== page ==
In response to criticism, state Sen. Jacob Candelaria has made changes to a bill that would impact whistleblowers in New Mexico.
The amendments don’t appear to be winning over his critics.
Candelaria is set to introduce a new version of Senate Bill 299 on Friday. The bill, which would make changes to the state’s Whistleblower Protection Act aimed at stopping frivolous lawsuits, is scheduled to be considered Friday afternoon by the Senate Public Affairs Committee.
As originally proposed, the legislation from Candelaria, D-Albuquerque, would have removed a provision in state law that lets contractors file whistleblower lawsuits against government agencies, leaving only employees to file lawsuits. Candelaria’s new, substitute bill would continue to let both contractors and employees file lawsuits.
He’s also dropped a number of other proposed changes that were criticized.
“I have taken out anything in the legislation that could even possibly be interpreted as making it more difficult for a whistleblower to make a claim,” Candelaria told NMPolitics.net.
But still in the bill is a controversial provision that would require those with a complaint to exhaust any “grievance and administrative remedies” before filing a whistleblower lawsuit.
Some local governments have complained that they’re facing frivolous lawsuits because of the whistleblower law. Requiring employees and contractors to exhaust administrative remedies before filing a lawsuit is positive, Candelaria said, “because it allows for the more speedy resolution of complaints and issues without both the state and the whistleblower having to incur the cost and stress and anxiety of litigation.”
Candelaria said the practice of exhausting administrative remedies before litigation exists in federal law. “I think we need to err on the side of a recognized process that quickly resolves these claims and protects people’s rights,” he said.
The watchdog organization New Mexico Ethics Watch, which came out swinging against the original version of Candelaria’s legislation, still isn’t convinced.
“The substitute is a lot better than the original bill, but it’s still problematic,” said Douglas Carver, the group’s executive director. “The last thing New Mexico needs to do is roll back any open government provisions.”
Carver said there may be a “perception that municipalities and counties are spending too much to settle these suits,” but he questioned the idea that “rolling back the rights of their employees” is the best way to address that issue.
The Society of Professional Journalists’ Rio Grande Chapter has also complained about the legislation, stating that provisions including the piece related to administrative remedies cause “alarm among journalists.”
“If anything, we’d like to see protections strengthened for those public employees and contractors who speak out about fraud, mismanagement and law-breaking within the agencies they serve,” the journalistic organization states.
(Disclosure: The author of this article is a member of the SPJ-Rio Grande Board of Directors).
Another critic of Candelaria’s legislation is John LaVelle, a professor at the University of New Mexico School of Law. He says he sent a letter to Candelaria (which NMPolitics.net published) complaining about the original version of the bill — and he remains concerned about Candelaria’s new version. LaVelle said the requirement that people exhaust administrative remedies before suing is “the most detrimental change” Candelaria has proposed to the whistleblower law.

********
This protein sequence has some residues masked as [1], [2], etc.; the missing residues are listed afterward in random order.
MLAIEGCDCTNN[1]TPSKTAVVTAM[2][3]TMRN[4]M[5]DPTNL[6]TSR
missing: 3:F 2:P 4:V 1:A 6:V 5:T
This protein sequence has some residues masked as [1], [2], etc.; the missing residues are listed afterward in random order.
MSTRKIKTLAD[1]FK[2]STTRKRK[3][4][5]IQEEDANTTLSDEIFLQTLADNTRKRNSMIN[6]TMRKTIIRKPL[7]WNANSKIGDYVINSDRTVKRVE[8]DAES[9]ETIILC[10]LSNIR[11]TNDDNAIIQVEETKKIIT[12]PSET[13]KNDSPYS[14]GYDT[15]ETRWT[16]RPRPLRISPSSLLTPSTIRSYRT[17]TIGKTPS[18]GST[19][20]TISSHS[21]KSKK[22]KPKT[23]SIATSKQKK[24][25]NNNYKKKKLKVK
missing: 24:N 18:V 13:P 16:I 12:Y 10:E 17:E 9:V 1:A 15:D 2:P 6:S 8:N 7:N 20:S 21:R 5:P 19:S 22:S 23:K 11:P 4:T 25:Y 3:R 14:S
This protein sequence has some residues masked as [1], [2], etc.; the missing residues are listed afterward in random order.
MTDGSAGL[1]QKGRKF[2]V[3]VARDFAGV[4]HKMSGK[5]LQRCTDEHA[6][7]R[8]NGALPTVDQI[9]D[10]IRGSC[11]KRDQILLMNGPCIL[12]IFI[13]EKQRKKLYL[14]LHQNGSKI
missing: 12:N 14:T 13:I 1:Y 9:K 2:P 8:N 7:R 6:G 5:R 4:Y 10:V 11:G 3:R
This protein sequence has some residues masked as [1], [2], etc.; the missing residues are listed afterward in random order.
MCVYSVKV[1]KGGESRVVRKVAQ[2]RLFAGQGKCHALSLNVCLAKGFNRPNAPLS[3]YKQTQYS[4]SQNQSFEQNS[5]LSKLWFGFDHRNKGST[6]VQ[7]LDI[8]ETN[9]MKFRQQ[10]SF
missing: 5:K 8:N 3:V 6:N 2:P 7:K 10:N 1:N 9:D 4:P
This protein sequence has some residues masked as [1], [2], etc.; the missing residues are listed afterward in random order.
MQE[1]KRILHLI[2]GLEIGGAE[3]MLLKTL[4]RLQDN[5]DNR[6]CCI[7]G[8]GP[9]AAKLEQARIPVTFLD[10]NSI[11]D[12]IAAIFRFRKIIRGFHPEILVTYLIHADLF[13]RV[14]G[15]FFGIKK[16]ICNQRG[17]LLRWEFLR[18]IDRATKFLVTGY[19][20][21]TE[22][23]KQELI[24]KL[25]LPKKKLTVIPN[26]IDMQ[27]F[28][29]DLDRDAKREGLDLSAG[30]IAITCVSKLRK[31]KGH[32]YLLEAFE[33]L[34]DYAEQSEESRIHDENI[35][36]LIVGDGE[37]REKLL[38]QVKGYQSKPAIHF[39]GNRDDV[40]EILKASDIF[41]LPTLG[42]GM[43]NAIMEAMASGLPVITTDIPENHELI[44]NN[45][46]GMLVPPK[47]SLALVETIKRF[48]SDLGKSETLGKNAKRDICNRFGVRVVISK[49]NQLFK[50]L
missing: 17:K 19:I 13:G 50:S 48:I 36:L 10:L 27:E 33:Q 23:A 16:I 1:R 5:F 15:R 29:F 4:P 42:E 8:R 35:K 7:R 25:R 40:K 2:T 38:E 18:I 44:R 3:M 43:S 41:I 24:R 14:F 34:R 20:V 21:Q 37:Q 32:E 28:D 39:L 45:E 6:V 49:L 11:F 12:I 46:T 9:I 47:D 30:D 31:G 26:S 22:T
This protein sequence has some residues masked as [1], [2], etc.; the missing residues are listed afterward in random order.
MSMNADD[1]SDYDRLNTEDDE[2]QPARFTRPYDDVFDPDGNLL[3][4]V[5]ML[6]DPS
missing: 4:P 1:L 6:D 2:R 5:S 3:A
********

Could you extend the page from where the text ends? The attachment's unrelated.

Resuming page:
LaVelle has been joined in his efforts to derail the bill by Shelley Walden of Albuquerque — who, before moving to New Mexico, worked for a decade for the Government Accountability Project, a nonpartisan watchdog organization that litigates federal whistleblower cases.
“My overall impression of your bill is that it is intended to weaken whistleblower protections in the state of New Mexico,” Walden wrote in a Feb. 22 letter to Candelaria, which was also sent to members of the Senate Public Affairs Committee. Walden was addressing an earlier version of the bill that includes provisions Candelaria has since removed from the legislation.
But Walden took issue in her letter with the requirement that potential whistleblowers first exhaust administrative remedies: “administrative grievance mechanisms can sometimes be hostile forums for whistleblowers,” she wrote. She expressed concern about institutionalizing delays and processes that aren’t favorable to whistleblowers.
Candelaria pointed his sharpest criticism at LaVelle. He says he never received LaVelle’s email and questioned whether LaVelle has any interest in a whistleblower lawsuit (LaVelle told NMPolitics.net he is not involved in any whistleblower litigation). LaVelle is Candelaria’s former law professor, and the senator said LaVelle could have called him or reached out to him through Facebook messenger.
Candelaria said he’s tried to be receptive to feedback but complained about the methods used by LaVelle and New Mexico Ethics Watch.
“I can’t do anything if people decide to do press releases and public op-eds instead of sitting down and talking about their issues,” he said.
LaVelle said he used the email address listed on Candelaria’s government website to contact him and doesn’t view Facebook as an appropriate means of communicating concerns, which he wanted to convey in writing.
He said his only interest is protecting whistleblowers.
“…it’s important to note that all the changes that are proposed in the substitute bill would weaken, not strengthen, the Whistleblower Protection Act from the vantage point of potential whistleblowers,” LaVelle said. “Therefore, passage of the substitute bill would be detrimental to the public’s interest in maintaining the present bulwark of policy against corruption in New Mexico.”